No. 2 Quinnipiac (24-9-6) Vs. No. 3 Providence (21-10-6)
Friday, 5:30 p.m., ESPN-U

The Bobcats and Friars have met once this season, playing to a 3-3 tie. Quinnipiac spent much of the game sending quality opportunities to the net, but Jon Gillies came up big in Providence net. When the dust settled, QU outshot its opponent, 48-22, though Gillies said that was as much his fault for leaving too many big rebounds.

"We were coming off three back-to-back-to-back league weekends that were very intense weekends for us but then we knew we had to go into Quinnipiac, probably the hottest team in the country at that time," Leaman said. "They have a very good transition offense, looking to find those forwards getting out of the zone early and also that the forwards like to go one on one. I think (Matthew) Peca undressed us two or three times in that game.

"As soon as we drew Quinnipiac, the guys, the light bulb went on in their head about those, so I know because as soon as I started talking about them Monday they’re like, ‘Yeah yeah coach, yeah.’ So it was good. I think we’ve evolved a little bit as a team throughout the year, we hit a tough spell there in the second half and could’ve easily put our heads down as a young team that has 10 sophomores on it and I was really proud of our team for battling through that and earning the spot to be here.”

Quinnipiac, of course, believes the experience works to its benefit too.

“(Gillies) was excellent," Pecknold said. "I thought we should’ve won the game but he made a lot of good saves. We probably need to do a little more, we did get three goals but I think we need to do a little more and get some more traffic in front of him and crashing the net. If you look at his numbers before Christmas and since the World Junior tournament they didn’t sound as good. We need to take advantage of that. ... He certainly is capable of winning a game on his own but we need to try and pounce on him in the first period, try and create some net-front chaos.”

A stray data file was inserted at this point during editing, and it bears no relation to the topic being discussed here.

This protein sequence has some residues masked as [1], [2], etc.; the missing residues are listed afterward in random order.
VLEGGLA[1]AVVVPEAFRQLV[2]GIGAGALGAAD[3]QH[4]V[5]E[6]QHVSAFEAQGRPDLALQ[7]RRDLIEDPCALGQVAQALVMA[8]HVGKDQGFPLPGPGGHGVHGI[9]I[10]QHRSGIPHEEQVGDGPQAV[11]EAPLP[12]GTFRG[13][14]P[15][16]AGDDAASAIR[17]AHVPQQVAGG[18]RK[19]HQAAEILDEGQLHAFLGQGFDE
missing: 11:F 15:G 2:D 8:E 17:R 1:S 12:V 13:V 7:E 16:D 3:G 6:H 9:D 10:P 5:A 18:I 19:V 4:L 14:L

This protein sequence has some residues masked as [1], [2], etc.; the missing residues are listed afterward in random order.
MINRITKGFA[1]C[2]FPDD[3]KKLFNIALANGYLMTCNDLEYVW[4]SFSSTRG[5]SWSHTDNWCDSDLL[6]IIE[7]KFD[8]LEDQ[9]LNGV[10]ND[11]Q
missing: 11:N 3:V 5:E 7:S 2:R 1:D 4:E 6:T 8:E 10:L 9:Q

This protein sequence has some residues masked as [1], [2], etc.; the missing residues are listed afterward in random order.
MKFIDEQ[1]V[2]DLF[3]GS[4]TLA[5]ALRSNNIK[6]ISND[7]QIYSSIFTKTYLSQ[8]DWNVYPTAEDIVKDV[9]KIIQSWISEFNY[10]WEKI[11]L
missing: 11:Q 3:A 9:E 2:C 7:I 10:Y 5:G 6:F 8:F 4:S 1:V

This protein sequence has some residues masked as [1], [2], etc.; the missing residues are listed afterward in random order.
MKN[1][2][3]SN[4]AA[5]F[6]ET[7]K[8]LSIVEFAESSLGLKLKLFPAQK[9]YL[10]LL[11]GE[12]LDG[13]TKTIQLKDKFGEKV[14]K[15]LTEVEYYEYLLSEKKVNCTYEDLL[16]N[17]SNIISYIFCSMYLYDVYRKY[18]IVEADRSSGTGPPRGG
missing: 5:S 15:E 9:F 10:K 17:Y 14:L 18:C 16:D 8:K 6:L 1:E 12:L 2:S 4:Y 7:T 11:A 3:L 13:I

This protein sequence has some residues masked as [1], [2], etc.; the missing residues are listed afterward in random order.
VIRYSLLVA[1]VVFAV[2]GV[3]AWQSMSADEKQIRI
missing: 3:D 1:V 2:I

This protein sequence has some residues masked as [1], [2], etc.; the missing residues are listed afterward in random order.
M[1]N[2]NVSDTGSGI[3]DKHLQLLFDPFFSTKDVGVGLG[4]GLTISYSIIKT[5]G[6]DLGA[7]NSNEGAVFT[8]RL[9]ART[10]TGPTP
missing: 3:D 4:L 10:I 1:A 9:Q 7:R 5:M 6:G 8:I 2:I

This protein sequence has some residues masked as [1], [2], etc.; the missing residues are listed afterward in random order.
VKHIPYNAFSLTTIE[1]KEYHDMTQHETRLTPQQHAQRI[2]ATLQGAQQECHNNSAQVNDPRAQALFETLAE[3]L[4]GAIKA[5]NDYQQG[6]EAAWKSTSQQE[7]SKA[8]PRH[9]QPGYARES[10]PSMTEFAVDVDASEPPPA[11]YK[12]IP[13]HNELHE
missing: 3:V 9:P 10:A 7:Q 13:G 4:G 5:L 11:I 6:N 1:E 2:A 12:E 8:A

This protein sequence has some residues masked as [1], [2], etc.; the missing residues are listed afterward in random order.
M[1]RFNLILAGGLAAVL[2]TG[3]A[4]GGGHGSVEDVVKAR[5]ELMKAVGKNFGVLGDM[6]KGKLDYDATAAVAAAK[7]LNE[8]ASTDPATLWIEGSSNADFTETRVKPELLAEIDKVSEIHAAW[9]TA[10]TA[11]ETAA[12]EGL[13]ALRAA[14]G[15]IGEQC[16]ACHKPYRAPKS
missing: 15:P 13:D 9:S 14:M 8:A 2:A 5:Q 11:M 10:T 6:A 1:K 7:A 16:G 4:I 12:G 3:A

That game was a preview of what was to come for Quinnipiac. Despite outshooting opponents an average of 12 per game, it has struggled to find consistent scoring in recent weeks. In its last five losses, it has scored just 1.60 goals per game and in its last eight wins it has scored 49 goals or 6.12 per game. There has been no middle ground for Qunnipiac.

“I guess at times we’ve been a little bit streaky but I don’t know if that’s as much us or it’s the goaltender we’re going against," Pecknold said. "I believe we’re top five in the country in offense, we’re top five in defense, sixth in power play and top five in penalty kill. It’s a recipe for success. We’re first or second in faceoffs and over the long haul we’ve proved that we’re definitely a top-10 team if not a top 5 team nationally. In these one-and-done formats you need a little puck luck and I think if we work hard we’ll create our own luck.”